Pak and Schmidt gave testimony to the effect that there was no credible evidence of fraud in either Georgia or Pennsylvania. Schmidt also testified about the great increase in number and specificity of death threats against himself and his family after Trump began to tweet against him because of his opposition to the claims of fraud. This illustrated the way in which Trump’s social media operations helped fuel violence against his opponents and critics.

Ginsberg reviewed the dozens of legal challenges filed by Trump campaign lawyers over claims of fraud or improper procedure in ballot counting. While about 30 of these claims were dismissed by courts outright on procedural grounds, he explained, another 30 were given full consideration, including the weighing of evidence presented by Giuliani and others. In all these cases, except for one minor procedural issue, the courts ruled against the Trump campaign. They had no evidence and no legal basis for their challenges.

Democratic Representative Zoe Lofgren introduced Ginsberg as a veteran Republican election lawyer, mentioning his role in the 2000 campaign in litigating George W. Bush’s claims all the way to the Supreme Court. She did not elaborate on the fundamentally anti-democratic character of that litigation and of the resulting Supreme Court decision in Bush v. Gore

Bush sought to prevent the recounting of ballots cast in Florida, as ordered by the Florida state Supreme Court, because that recount seemed likely to give Democratic presidential candidate Al Gore sufficient votes to win the state and its electoral votes, and thus the election as a whole. The Supreme Court stepped in with a 5-4 ruling freezing the vote counting, effectively awarding Florida’s electoral votes and the White House to Bush. 

Justice Antonin Scalia declared, in the course of this decision, that the American people had no constitutional right to vote for the president. State legislatures, including the Republican-controlled legislature in Florida, were the final authority, he claimed. It was this argument that laid the basis for the strategy pursued by Trump’s legal team, including Giuliani and John Eastman, after the 2020 election, when they sought to pressure Republican-controlled legislatures in Pennsylvania, Michigan, Arizona, Georgia and Wisconsin to overturn the popular vote and award their state’s electoral votes to Trump.

This connection was a closed book to the Select Committee in its presentation of Ginsberg as an esteemed election authority, even though a future hearing is set to examine Trump’s effort to strong-arm state legislative leaders to do his bidding.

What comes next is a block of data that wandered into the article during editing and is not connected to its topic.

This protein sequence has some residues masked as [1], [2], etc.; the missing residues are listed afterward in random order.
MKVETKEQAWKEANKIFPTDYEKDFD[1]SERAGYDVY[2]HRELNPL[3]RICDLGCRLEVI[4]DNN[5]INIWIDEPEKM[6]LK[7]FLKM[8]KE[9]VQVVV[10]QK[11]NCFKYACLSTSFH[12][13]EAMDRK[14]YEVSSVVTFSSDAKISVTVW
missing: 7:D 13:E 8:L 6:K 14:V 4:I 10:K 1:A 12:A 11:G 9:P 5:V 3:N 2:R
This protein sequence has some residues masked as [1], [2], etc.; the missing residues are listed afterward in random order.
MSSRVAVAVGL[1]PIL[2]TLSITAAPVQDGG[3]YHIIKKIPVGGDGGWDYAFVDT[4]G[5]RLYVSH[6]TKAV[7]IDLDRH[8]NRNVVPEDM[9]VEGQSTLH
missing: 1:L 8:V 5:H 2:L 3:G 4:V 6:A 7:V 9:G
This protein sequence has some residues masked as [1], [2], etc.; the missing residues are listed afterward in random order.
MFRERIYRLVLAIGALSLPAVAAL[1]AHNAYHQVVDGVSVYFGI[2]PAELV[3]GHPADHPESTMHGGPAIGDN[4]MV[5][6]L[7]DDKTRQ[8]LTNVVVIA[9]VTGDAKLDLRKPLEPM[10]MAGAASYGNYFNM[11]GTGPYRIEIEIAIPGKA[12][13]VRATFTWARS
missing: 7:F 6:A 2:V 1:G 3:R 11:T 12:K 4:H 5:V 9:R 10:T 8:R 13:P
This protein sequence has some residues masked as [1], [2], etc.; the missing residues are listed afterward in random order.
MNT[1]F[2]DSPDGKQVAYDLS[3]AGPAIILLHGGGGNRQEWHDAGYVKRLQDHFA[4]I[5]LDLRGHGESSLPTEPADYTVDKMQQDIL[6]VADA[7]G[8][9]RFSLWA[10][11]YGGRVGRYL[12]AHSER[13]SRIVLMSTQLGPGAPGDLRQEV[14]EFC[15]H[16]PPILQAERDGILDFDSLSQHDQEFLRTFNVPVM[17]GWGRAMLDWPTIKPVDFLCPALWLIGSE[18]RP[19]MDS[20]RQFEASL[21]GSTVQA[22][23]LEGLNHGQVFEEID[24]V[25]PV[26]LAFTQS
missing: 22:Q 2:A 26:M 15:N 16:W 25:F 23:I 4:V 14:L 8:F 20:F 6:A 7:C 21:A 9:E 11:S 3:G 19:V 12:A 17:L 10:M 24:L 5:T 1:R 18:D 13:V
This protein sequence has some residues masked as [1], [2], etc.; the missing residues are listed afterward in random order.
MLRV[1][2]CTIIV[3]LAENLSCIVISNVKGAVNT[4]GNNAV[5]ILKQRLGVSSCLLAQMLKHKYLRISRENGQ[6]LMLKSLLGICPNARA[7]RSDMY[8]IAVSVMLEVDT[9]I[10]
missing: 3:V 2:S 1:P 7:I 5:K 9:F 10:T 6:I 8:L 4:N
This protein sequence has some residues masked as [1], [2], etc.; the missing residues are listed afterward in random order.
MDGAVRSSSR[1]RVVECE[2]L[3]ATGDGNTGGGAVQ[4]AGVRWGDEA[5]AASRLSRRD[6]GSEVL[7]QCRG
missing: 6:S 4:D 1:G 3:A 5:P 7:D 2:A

At the opening of Monday’s hearing, the committee presented video of Trump’s repeated declarations, for months leading up to the election, that the only way he could lose was if the voting was rigged. This is damning proof of Trump’s intention to defy the will of the voters if he lost but raises other political questions.

First of all, the video left out the most important event of that period, Trump’s response to the mass protests which followed the police murder of George Floyd, when he went on national television to declare himself “your president of law and order” and vowed to invoke the Insurrection Act of 1807 and mobilize troops against the protesters.

This was accompanied by the order, given by then Attorney General William Barr himself, for police and paramilitary forces to clear Lafayette Park, in front of the White House, of a large crowd of anti-Trump protesters. This allowed Trump to stage his notorious walk across the park to St. John’s Episcopal Church, followed by Barr, General Mark Milley and other officials, and pose before television cameras holding up a Bible.

Secondly, the video of Trump’s threats begs the question: Why was nothing done by the Democrats or any section of the capitalist state to defend the election? Representative Lofgren, who led the bulk of Monday’s questioning, made the remarkable admission at one point that the outcome of these threats—Trump’s refusal to acknowledge his defeat at the polls—was “entirely predictable.”

Certainly, it was. And the World Socialist Web Site had predicted Trump’s impending coup and warned against it for more than a year. But what were the Democrats doing about it? Candidate Joe Biden, who admitted in June 2020 that his greatest concern was that Trump would defy the result of the vote, chose to spread complacency throughout the fall campaign, denying there was any prospect that Trump would seriously resist being removed from power if he lost the vote.

It is more evident than ever that the main function of the hearings is to legitimize the Republican Party, to wage a “struggle for the soul of the Republican Party,” as Biden might put it. The target for the committee is not the American people, who are to be alerted to the danger of fascism and dictatorship, but Republican officials and partisans, who are to be persuaded to break with Trump on the basis of agreement with the Democrats on a policy of military intervention in Ukraine against Russia and over Taiwan against China.

Hence the shift towards the end of the hearing to the question of Trump as grifter, not Trump as coup plotter and would-be dictator. Trump accumulated $250 million in small donor contributions from his constant internet solicitations over the alleged theft of the 2020 elections. This money went into his campaign coffers for the future, not to fight lawsuits and challenges which had already failed.

The claim is that Trump’s post-election operation was a scam, a rip-off, not a threat to democracy and that those who followed Trump were the real victims. But despite the handful of interview excerpts shown at the hearing, those who attacked the Capitol did not do so because they were misled by Trump’s election lies. They were motivated by extreme right-wing and fascistic politics, and they sought to overturn the election results and impose an authoritarian right-wing dictatorship on the American people